• Tropic Care deserves our thanks • Be brave, protect our children • Rules should be the same for all • It’s OK to be topless in Hawaii
Tropic Care deserves our thanks
I have just returned home from my Tropic Care experience. It was wonderful. We all had fun sitting and chatting, laughing, joking in the lines, getting to know each other and even making some new friends. Aunty Rose and Mr. Baretto stand out the most to me.
The men and women of this arm of the military were above and beyond exemplary. I had four teeth extracted, and seven fillings done, in a wonderful, congenial atmosphere. It was fun to see all of the high tech stuff, and how well run and organized everyone was.
I would like to particularly thank LCDR Minh Phan, the doctor who performed my procedure, and TSGT Julie Goist, who was his assistant. We had great fun, they took excellent care of me, as I was kind of terrified, but the entire procedure was completely painless and they sent me home with pain meds and antibiotics, too!
I am so grateful for their help. I didn’t get the names of the man and woman who were doing the teeth X-rays, but I had so much fun with them! So I want to send out a mahalo to them, too!
Mahalo Tropic Care!
Let’s feed these guys good while they are here! It would be great to stop by with some goodies and some poi to fill their bellies while they work tirelessly to help our people!
Be brave, protect our children
I just saw a little girl on TV missing an eye and parts of her face from a dog attack. A while ago, we had a boy here on Kauai seriously injured by a dog and a girl who just escaped serious damage by sacrificing her pet to attacking dogs.
All evil needs to succeed is for good people to do nothing.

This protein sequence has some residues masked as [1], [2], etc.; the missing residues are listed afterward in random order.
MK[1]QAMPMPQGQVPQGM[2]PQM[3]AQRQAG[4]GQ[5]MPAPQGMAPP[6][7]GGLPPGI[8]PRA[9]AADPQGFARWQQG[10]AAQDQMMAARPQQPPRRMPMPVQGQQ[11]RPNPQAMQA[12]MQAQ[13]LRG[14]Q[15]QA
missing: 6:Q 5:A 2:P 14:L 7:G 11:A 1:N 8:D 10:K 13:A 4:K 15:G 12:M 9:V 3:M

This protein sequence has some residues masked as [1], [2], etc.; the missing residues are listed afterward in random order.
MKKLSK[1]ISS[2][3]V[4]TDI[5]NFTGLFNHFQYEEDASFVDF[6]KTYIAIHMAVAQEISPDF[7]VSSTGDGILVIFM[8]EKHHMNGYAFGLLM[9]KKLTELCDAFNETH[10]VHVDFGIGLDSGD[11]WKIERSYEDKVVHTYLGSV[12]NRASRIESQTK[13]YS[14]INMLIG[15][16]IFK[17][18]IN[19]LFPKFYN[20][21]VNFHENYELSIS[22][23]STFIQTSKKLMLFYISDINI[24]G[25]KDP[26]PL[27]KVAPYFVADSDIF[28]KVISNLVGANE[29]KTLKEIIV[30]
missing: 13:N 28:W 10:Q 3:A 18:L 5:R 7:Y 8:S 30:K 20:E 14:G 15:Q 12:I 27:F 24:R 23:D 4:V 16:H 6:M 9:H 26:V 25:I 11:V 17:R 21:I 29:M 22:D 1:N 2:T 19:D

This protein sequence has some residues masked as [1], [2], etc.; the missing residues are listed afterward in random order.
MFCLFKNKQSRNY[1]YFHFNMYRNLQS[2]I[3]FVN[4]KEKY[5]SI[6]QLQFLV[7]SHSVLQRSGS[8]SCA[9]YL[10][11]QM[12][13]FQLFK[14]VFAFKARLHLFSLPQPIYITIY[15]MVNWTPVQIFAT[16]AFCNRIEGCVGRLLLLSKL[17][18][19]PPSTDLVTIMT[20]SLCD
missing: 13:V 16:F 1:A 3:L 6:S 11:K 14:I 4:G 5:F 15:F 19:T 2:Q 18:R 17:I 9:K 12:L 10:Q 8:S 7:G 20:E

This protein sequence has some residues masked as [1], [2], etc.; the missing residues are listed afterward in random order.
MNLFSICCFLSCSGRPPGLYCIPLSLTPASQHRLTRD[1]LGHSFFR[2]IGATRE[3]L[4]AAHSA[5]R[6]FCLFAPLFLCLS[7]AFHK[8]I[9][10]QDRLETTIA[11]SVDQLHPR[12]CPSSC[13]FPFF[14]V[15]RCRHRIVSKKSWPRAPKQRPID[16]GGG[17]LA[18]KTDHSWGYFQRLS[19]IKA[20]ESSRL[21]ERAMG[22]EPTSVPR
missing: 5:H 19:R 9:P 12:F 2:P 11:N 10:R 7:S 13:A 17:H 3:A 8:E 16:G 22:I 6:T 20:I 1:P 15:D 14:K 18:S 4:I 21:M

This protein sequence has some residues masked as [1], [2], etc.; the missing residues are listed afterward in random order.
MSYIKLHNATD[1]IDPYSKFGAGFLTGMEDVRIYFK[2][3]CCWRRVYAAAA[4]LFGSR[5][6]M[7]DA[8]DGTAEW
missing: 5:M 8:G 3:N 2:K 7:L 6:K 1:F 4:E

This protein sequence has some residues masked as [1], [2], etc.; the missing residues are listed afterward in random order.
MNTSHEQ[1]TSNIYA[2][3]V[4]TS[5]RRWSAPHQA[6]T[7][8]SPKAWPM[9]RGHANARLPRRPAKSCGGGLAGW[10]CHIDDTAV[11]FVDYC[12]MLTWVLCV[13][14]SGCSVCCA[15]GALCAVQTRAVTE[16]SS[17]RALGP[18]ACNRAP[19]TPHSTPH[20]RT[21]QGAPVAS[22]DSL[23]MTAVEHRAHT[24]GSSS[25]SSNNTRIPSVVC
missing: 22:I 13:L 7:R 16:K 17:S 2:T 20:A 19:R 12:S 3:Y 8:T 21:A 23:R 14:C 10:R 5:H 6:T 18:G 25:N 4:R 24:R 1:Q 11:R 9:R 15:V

Now, I’m not calling dog owners, or even the dogs, evil. But if we cannot gather the courage now to make our children safer than they are, the destruction of one of them as a result of our inaction will be as clear an expression of evil as I can imagine.
Rules should be the same for all
Speaking of a “a question of legality,” is it legal to run for County Council after you’ve sued the county for disobeying the law?
Pray tell, do councilmen live by another set of rules than the rest of us?
It’s OK to be topless in Hawaii
This letter is in response to Berna McRoberts’ TGI, June 18 letter complaining about two women sunbathing topless at Poipu Beach. In her letter, Mrs. Roberts expresses her disappointment that the lifeguards would not “reinforce the issue of sunbathing in the nude,” presumably by ordering the two women to put their tops on. Mrs. McRoberts apparently then took it upon herself to tell the women to put their tops on.
There are two Hawaii laws that address various aspects of public nudity. Hawaii Revised Statutes 707-734 prohibits “indecent exposure,” which is defined as intentionally exposing one’s genitals in a manner likely to cause affront. HRS 712-1217 prohibits “open lewdness,” which, in State v. Bull, the Hawaii Supreme Court defined as the “intentional exposure of one’s private parts, where they are likely to be observed by others.”
In State v. Crenshaw, the Hawaii Supreme Court held that female breasts are not genitalia or “private parts” and therefore topless sunbathing does not constitute a prohibited lewd act under HRS 12-1217. By extension, since the indecent exposure law also applies only to the exposure of genitalia, it would follow that topless sunbathing does not violate the indecent exposure statute either.
In sum, unless there is some other rule or regulation I am not aware of, it appears there is no law in Hawaii that prohibits topless sunbathing. While the sunbathing women may have violated some folks’ sense of propriety, they were not breaking any laws and neither the lifeguards nor Mrs. McRoberts had any legal basis to tell them to cover themselves.